We’ve all heard that there are only two things we can count on for certain: death and taxes. But anyone who has ever lost a job, suffered from an illness, or become estranged from a love one can tell you, there’s a third certainty that can be added to that list—setbacks. Setbacks happen, and they happen to everyone.
Here is the positive spin. Setbacks are how we develop personal character and emotional resilience. It is not when the waters of life are calm and sailing is smooth that we grow, but when life is turbulent. These moments require heavy lifting, mentally and emotionally, which comes from facing our difficulties rather than blaming, ignoring, or distracting ourselves through various false and momentary pleasures. By facing setbacks, we not only learn to solve problems but also develop the inner strength to step up to whatever life throws our way.
Of course, not all setbacks are equal. Some are temporary, relatively minor and handled quickly—the flat tire on the way to work, the rain that cancels your golf game, your boss’s indecision, etc. Other setbacks are major—losing a job, illness, or estrangement of a loved one—and knock us off balance, diminish our happiness and well-being, and often weaken our confidence in ourselves.
The question is how we recover. Although not easy, we can recover from setbacks, not only as a function of the passage of time but by learning to manage our emotions and then moving forward by making positive choices. Here are five steps to help you do so.
- Face it. Step towards the issue, rather than away from it. Look it squarely in the face and see it as it is. Tell the truth about it rather than distracting yourself from it. If you find yourself facing a problem, remember that avoiding that problem won’t make it go away. All too often, we are tempted to take the “ostrich approach” – burying our heads in the sand when faced with challenges. Instead, the first step is to find the courage to face it rather than hide or distract.
- Feel it. Setbacks can be painful and often require that you go through a process of grieving. To grieve means to be honest about your inner experience, to let yourself explore and feel it. Suppose you’re laid off from your job. You may feel betrayed, hurt, angry, or afraid. As you notice and allow yourself to go through these feelings they eventually begin to dissipate and lose their intensity. You’ll still have them, but they won’t be so intense. Writing down your feelings or talking to someone you trust can help. Denying, avoiding or taking your feelings out on someone else only causes more problems and compounds the impact of the initial setback.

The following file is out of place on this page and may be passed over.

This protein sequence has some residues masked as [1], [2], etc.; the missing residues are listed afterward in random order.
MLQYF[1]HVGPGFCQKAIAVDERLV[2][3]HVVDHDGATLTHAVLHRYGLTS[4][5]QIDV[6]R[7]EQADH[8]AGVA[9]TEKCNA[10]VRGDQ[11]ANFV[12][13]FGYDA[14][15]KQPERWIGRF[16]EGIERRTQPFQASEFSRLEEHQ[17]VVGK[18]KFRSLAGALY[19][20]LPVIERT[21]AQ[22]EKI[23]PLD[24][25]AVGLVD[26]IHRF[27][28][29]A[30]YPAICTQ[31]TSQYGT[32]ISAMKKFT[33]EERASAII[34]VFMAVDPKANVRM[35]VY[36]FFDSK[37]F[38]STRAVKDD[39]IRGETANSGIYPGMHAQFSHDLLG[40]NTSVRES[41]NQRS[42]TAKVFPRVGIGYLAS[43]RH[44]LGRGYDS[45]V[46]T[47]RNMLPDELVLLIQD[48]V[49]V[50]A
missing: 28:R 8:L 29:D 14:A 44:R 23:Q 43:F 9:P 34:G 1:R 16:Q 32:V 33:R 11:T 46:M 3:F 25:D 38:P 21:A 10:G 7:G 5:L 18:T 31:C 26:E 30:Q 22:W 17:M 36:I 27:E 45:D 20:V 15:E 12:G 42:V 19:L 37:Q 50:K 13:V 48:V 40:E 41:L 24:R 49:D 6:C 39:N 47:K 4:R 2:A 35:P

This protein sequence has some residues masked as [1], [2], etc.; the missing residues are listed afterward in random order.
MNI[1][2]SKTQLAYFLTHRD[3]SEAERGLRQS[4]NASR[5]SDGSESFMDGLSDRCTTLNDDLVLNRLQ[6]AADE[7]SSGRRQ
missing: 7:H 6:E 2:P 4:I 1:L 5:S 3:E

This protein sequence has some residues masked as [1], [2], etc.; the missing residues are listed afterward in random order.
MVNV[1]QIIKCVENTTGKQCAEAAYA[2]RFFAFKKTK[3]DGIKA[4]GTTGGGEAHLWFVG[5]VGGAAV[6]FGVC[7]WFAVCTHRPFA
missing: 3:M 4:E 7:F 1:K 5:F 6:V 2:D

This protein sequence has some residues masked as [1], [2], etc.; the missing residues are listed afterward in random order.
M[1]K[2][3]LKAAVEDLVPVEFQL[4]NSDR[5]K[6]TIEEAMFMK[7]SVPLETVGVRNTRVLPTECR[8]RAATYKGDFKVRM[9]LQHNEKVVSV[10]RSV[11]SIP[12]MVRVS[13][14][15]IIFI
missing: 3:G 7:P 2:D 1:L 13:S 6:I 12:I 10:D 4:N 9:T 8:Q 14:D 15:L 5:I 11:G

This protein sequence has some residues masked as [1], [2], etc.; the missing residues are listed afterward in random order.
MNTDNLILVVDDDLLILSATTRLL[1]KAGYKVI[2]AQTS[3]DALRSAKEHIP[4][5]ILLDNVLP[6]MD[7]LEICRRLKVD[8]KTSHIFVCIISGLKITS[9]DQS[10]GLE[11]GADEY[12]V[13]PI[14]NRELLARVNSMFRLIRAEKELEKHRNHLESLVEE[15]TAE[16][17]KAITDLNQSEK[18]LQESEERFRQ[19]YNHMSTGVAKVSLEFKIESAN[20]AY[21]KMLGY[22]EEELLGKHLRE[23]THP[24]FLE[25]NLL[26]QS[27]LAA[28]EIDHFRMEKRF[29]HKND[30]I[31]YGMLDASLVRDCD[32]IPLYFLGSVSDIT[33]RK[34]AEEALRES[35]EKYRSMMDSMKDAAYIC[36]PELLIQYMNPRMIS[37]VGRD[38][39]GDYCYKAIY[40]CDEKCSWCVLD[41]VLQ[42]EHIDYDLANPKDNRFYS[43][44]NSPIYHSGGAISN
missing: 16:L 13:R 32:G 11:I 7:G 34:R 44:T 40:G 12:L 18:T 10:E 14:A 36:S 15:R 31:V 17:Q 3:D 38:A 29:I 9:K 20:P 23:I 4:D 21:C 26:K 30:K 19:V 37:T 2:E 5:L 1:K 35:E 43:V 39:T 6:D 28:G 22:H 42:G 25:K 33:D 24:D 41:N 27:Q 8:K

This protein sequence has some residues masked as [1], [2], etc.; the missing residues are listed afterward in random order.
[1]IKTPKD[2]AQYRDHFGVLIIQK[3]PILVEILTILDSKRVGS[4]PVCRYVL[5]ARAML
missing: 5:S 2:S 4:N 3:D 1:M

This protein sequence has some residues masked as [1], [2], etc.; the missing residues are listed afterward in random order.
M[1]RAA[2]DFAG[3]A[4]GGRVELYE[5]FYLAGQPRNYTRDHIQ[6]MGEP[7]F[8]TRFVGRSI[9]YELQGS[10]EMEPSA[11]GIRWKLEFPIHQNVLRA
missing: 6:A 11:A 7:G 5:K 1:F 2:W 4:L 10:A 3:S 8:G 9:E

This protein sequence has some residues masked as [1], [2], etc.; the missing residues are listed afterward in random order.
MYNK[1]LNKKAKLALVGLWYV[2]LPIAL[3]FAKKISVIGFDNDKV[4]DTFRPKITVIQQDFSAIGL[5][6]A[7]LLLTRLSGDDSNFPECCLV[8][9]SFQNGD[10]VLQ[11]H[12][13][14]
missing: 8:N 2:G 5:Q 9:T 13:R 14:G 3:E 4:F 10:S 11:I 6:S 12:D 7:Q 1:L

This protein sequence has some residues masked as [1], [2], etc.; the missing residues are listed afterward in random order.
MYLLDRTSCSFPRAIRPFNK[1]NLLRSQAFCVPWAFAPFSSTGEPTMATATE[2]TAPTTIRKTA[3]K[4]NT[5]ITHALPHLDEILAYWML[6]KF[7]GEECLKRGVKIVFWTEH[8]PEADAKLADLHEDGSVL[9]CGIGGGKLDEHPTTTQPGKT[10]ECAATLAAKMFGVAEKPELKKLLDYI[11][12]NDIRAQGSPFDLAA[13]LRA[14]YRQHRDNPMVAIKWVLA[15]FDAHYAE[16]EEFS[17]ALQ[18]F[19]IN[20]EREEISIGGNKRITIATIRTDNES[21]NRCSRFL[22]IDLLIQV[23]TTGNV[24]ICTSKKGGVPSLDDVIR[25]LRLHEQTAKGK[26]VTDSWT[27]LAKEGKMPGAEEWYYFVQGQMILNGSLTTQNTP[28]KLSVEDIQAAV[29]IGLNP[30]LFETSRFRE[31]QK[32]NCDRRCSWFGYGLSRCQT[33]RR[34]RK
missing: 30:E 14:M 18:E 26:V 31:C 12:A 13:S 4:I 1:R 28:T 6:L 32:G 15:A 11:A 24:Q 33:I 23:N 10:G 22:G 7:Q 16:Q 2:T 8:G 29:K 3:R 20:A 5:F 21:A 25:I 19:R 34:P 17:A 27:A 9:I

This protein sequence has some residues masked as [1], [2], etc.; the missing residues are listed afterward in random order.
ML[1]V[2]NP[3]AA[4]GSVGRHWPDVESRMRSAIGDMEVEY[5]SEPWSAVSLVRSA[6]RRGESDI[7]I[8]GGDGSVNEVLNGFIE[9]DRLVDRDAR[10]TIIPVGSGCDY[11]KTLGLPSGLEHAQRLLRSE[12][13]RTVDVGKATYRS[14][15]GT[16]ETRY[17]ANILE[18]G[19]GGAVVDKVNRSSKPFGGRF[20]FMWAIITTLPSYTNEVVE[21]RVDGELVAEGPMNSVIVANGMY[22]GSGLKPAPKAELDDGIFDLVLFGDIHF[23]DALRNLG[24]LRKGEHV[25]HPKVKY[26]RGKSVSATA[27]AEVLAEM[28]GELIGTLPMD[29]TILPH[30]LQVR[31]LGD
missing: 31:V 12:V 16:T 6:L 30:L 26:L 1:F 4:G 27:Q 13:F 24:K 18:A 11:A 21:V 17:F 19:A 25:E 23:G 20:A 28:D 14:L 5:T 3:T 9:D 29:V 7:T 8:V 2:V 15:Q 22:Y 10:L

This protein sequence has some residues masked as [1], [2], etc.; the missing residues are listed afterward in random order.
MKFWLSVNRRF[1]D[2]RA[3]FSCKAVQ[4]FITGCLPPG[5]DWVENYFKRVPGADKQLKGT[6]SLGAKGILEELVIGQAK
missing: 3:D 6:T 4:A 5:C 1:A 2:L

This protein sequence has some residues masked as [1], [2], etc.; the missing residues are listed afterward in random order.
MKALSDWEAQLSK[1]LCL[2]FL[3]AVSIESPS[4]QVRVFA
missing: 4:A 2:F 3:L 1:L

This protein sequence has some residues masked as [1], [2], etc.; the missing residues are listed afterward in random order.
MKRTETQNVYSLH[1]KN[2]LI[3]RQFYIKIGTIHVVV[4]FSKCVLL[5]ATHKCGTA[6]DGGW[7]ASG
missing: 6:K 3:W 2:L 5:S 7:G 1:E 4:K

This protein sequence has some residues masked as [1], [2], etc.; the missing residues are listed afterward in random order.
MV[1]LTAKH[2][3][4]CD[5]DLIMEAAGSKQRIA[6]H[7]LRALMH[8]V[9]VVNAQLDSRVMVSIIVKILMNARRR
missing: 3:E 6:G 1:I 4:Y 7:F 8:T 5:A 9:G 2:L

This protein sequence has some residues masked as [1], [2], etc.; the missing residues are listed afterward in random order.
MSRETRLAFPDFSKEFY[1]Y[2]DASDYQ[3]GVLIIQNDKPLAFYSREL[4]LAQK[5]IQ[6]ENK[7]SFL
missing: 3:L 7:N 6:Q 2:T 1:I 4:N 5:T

- Accept it. Acceptance is allowing reality to be what it is. It doesn’t mean you like it, nor that it will feel good in the moment. But a conscious declaration of your intent to accept a reality (losing a job, a downturn in the market, a child going down a path you don’t like, etc.) helps you stop feeling overwhelmed and victimized so you can begin to take your power back and channel your energy in productive ways.
- Reframe it. This means to view the setback in a different way. How you think about the situation will determine not only how you feel but also what actions you take. Take some time and write a number of alternative ways of thinking about your reality. For example, “I’m unhappy about losing my job but it is a wake-up call to decide what I really want in my career.” “I’m a talented and committed person and an employer will be fortunate to hire me.” Keep writing and exploring different options until you come up with some ways of thinking that you can honestly believe and feel good about. See the potential blessing or good that can come from the setback. What purpose can it serve? How can it be a good thing, at least in the long-run? Whatever setback you experience may well be an opportunity in disguise.
- Act on it. Many realities exist outside our ability to control or influence. Some, however, can be altered if we are willing to confront and change them. Either way, there are always actions we can take that will allow us to reclaim our power and authority and direct our energies in ways that make a difference. Although all of our actions won’t always result in a complete remedy of some of the realities of our lives, they will at least result in an internal sense of personal integrity and confidence. If you’re feeling worried or anxious, don’t allow it to shut you down. Look for the opportunity, chart a course of action to feel your power and reach your goals. This is the time to act. Action leads to results; not taking action only leads to feelings of hopelessness and helplessness.
It takes honesty, courage, responsibility, and persistence to step up to our setbacks. It requires a willingness to let go of the payoffs we get out of blame and wallowing. But it’s worth it as we realize that what’s inside us is bigger than what’s outside. You may be surprised at just how tough you really are.
What kinds of setbacks have you faced in your life? In what ways have you responded that have helped you conquer them or made you a better person?